The Department of Labor has submitted to the White House Office of Management and Budget (OMB) a proposed rule supporting President Obama’s July 2014 Fair Pay and Safe Workplaces Executive Order (E.O.), provisions in which can bar participation in federal projects if contractors or their subcontractors have violated labor laws in the past three years.
Bidders on contracts exceeding $500,000 must disclose any labor law violations committed in that window, and certify that their major subcontractors meet E.O. “responsibility standards.” Federal agency contracting officers will determine whether the contractor is a “responsible” entity with a satisfactory record of “integrity and business ethics,” and therefore eligible to bid. Critics of the White House action note that a contractor may be blacklisted a) based on alleged labor law violations that are later found to lack merit, or b) if they fail to disclose even inadvertent and technical violations.
The E.O. requires each federal agency to designate a senior official to serve as a labor compliance advisor who, with significant discretionary powers, will provide guidance on whether a contract bidder’s mandatory disclosures indicate it is an entity that lacks integrity or business ethics. In advance of the proposed rule’s publication, OMB officials issued a memorandum to federal agency heads outlining labor compliance advistor responsibilities, skills, and knowledge levels.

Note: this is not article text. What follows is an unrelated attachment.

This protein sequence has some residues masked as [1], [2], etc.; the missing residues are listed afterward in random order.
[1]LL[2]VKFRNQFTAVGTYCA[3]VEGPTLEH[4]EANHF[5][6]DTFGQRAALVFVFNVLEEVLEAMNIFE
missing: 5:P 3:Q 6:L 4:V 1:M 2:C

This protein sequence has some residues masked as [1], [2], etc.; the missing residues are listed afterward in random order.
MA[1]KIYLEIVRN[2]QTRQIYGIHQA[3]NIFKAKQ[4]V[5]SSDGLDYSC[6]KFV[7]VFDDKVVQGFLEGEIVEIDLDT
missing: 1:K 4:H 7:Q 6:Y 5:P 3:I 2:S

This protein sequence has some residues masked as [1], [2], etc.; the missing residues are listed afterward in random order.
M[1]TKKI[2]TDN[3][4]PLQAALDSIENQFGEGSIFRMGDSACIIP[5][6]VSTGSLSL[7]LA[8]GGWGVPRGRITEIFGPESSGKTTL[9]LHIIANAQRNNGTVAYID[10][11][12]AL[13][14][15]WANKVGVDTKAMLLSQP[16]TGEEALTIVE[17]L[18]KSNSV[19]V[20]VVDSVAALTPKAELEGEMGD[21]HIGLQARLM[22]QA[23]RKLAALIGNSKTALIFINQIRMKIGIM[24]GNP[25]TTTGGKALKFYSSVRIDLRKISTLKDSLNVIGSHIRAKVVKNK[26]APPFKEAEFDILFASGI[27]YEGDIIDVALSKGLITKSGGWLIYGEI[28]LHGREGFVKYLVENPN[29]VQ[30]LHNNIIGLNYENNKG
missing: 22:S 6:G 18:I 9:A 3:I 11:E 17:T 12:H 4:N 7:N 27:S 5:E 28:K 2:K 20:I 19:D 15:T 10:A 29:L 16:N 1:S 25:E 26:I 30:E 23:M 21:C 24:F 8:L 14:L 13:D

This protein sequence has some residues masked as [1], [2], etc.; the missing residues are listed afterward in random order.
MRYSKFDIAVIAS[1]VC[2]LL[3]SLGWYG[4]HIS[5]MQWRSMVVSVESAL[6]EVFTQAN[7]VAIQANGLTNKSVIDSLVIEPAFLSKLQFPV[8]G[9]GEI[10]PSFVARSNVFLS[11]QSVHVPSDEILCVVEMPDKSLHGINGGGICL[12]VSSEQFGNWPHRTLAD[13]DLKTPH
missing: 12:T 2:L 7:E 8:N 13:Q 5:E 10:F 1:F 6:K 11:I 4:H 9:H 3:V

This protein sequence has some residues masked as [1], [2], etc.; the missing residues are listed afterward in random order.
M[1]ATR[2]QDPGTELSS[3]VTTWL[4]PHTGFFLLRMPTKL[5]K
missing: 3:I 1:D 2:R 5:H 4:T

“This order dramatically changes the enforcement mechanisms carefully put in place by Congress and needlessly adds uncertainty, subjectivity and onerous and costly new data collection and reporting requirements for federal contractors,” Associated Builders & Contractors Vice President of Government Affairs Geoff Burr noted in November, as ABC joined a coalition of business groups imploring the White House to withdraw the E.O. “While the Obama administration seeks to add these compliance burdens to federal contractors, it is seemingly ignoring the fact that its own Department of Labor and other federal agencies have violated these same complex and frequently changing federal labor laws.”
“Given its highly subjective enforcement requirements, the Executive Order will inevitably lead to delays in award evaluations, limitations on competition, and a greater number of contract award protests,” the coalition stated in a letter to the Department of Labor and White House officials. “Coupled with the other [orders] specifically targeting federal contractors, the recordkeeping and reporting requirements in this E.O. significantly increase the cost and administrative burden of contracting with the federal government. Ultimately, this will result in fewer companies and organizations, especially smaller ones, that are willing or able to compete for federal contracts. These results directly conflict with the administration’s stated goals of increasing competition, driving efficiencies and savings, reducing barriers to entry for small and innovative employers.”
The proposed rule supporting the Fair Pay and Safe Workplaces E.O. is set for near-term publication in the Federal Register, triggering a 45-day public comment period.